The political economy of emission tax design in environmental policy
Environmental tax; political economy,earmarking,tax design; common agency politics; lobbying; public choice
Climate Change and Sustainable Development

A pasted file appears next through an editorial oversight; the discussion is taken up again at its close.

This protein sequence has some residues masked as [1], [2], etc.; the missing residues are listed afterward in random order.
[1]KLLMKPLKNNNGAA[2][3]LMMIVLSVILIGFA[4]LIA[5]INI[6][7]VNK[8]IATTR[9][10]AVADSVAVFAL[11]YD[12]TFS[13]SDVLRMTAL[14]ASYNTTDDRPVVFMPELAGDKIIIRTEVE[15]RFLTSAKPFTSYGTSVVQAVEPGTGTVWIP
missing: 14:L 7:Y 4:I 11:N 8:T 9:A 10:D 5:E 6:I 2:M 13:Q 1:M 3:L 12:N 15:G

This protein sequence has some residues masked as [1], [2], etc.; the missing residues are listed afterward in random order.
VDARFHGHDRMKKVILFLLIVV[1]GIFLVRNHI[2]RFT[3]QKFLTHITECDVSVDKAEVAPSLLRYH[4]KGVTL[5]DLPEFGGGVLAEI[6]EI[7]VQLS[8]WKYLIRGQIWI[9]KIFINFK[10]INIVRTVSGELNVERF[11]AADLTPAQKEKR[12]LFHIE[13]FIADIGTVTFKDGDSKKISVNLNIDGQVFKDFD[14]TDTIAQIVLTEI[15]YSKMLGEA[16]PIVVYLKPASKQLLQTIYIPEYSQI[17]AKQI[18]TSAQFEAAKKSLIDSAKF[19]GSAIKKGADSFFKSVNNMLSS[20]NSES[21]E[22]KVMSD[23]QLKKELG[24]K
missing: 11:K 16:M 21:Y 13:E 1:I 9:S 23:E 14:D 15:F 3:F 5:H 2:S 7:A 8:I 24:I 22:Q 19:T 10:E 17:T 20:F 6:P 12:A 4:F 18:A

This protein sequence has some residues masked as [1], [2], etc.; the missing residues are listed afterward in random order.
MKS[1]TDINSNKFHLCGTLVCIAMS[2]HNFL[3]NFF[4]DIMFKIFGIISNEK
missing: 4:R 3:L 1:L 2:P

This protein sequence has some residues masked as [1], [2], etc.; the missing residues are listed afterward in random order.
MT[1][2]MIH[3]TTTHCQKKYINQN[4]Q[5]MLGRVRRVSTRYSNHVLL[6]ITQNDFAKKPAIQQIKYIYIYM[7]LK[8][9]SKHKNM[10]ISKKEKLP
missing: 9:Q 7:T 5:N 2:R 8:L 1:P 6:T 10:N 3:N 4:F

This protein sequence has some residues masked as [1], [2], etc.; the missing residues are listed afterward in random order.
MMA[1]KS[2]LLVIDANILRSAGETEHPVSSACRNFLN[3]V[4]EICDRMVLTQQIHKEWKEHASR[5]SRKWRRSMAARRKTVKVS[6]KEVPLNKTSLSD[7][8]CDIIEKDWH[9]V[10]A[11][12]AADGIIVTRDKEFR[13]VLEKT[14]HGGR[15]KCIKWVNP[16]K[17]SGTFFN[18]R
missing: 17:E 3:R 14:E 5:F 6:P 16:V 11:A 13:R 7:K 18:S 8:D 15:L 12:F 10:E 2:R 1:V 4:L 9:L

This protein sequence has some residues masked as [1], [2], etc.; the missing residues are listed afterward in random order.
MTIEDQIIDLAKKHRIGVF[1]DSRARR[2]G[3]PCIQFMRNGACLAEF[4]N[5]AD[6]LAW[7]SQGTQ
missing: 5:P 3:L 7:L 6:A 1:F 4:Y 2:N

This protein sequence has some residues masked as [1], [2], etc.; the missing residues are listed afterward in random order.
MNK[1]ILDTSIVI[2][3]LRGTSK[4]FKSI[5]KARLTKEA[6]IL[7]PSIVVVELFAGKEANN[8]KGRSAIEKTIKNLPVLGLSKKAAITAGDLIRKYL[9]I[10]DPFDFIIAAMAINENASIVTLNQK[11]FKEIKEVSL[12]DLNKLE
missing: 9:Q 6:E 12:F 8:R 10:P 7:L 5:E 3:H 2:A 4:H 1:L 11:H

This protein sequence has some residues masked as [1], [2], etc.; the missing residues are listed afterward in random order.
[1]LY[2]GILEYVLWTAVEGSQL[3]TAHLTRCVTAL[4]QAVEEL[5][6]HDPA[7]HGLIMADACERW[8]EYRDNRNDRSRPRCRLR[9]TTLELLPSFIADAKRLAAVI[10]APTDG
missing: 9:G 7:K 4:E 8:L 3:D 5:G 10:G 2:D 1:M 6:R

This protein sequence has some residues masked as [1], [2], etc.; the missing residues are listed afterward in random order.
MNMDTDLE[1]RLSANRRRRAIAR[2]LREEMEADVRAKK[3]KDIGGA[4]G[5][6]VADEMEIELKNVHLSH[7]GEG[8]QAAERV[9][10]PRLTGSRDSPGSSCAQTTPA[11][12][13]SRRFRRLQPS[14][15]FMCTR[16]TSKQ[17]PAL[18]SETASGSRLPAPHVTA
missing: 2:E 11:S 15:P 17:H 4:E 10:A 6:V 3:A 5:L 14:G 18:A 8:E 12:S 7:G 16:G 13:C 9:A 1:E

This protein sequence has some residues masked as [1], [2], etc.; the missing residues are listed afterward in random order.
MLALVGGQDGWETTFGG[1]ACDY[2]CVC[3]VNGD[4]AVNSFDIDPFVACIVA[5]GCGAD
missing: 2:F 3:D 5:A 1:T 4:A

In actual environmental policy, the design of actual pollution emission taxes differs significantly with the optimal Pigovian tax. In particular, earmarking prevails and actual taxes are usually combined with regulation. Furthermore tax rates are generally too low to significantly influence polluters’ behavior. The paper develops a political economy model to explain these design parameters: the tax rate, earmarking pattern and whether the tax is combined with a regulation. An incumbent government selects these parameters under the influence of a green and a polluters’ lobby groups. An earmarked tax is introduced in equilibrium which rate is lower than the regulatory shadow price when the status quo regulation is imperfectly enforced and if the green lobby is sufficiently weak.